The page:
Helplessness Blues

Band: Fleet Foxes
Album: Helplessness Blues
Best song: “Montezuma.”
Worst song: “Lorelai” isn’t much.

Next week, Geffen Records is releasing a 20-year-anniversary edition of Nevermind. I’m 30 years old, so the album’s original release wasn’t the seminal moment it was for those a few years my senior, but the album itself is seminal. Nirvana introduced me to the underground and was one of the first bands that I actually cared enough about to become a junior fanboy for. For my 13th birthday, for example, I received the Nirvana singles box. That set contained all the CD singles from the band. Those b-sides were epic for a preteen punk/indie rocker.

It has been twenty years since that album was released. Which is to say it’s been twenty years since I was 10 years old, watching Saved by the Bell and hanging out at the school on weekends at field days, pulling girls’ hair.

A similar anecdote and one that illustrates the absurdity of age and the continuum of time:

One of my coworkers and I were talking about a previous trip of hers down to Colonial Williamsburg and she asked me the usual question when one talks about this sort of thing. “No, I haven’t been here since my school trip to Washington. I think we took a day trip down to Williamsburg on the trip, which was in seventh grade. So, 18 years ago.”

If I had a child during that trip — impossible for so many reasons — that child could legally vote, own a gun, enlist in the armed forces and buy pornography right now.

And I end this project as I started. What does it mean to be 30?

“It feels exactly like 29.”

But, does it? If I lived in Swaziland, I’d be near my death. If I lived in Ghana or Bangladesh, I’d be halfway to death.

A peak behind the curtain for a second…

I’d planned out a lot of these album choices before I wrote them back when I had planned this project. I had a document saved on my work laptop and would write an outline during lunch most days. I’d work on it at home from there, but the outline was conceived at work, on my work computer.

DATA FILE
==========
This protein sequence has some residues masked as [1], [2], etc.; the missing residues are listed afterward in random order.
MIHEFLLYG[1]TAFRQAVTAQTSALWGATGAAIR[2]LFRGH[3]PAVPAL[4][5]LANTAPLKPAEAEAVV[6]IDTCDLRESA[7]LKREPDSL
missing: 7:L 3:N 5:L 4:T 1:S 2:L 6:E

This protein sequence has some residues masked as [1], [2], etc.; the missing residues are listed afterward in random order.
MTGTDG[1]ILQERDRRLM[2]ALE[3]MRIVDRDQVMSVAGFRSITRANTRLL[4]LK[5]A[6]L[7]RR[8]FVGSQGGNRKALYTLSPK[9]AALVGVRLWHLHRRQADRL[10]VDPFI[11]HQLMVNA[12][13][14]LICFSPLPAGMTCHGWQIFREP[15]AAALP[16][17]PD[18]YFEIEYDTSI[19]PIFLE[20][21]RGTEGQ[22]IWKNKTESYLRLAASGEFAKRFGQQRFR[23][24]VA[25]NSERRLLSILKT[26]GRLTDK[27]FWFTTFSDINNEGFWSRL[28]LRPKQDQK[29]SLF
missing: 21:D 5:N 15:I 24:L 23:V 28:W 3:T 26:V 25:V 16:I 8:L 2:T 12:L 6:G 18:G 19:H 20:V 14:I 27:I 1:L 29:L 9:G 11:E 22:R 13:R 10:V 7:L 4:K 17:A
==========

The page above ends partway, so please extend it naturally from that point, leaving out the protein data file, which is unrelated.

Anyway, in March, I’d brought my laptop home for a night for somereason or another. And, being that I used to live in a shit neighborhood, my apartment was broken into and my backpack — containing said laptop — was stolen from my apartment. I actually wasn’t so broken up about that — or the other stuff similarly stolen from my place — but rather pretty upset about not having that document. I had to replan my 30 years project.

Which is to say, that I did a lot of it by the seat of my pants. I was not about to redo a bunch of work for this silly thing. So, every week or whenever I had some time, I would figure out the album I wanted to write about and combine it with whatever I wanted to say about that year or period in my life.

And that went on for a few months. There was really only one album I knew I wanted to write about and it was because the first lines on the album so well encompassed this project that it worked perfectly. Indeed, when I first heard “Montezuma,” I thought that this had to be the 2011 album:

So now I am older than my mother and father
when they had their daughter
now what does that say about me

Oh how could I dream of such a selfless and true love
could I wash my hands of
just looking out for me?

Some things just speak to you and turning 30 is best defined by these things. And the chorus of the song doesn’t hurt, either.

Oh man what I used to be
Oh man oh my oh me
Oh man what I used to be
Oh man oh my oh me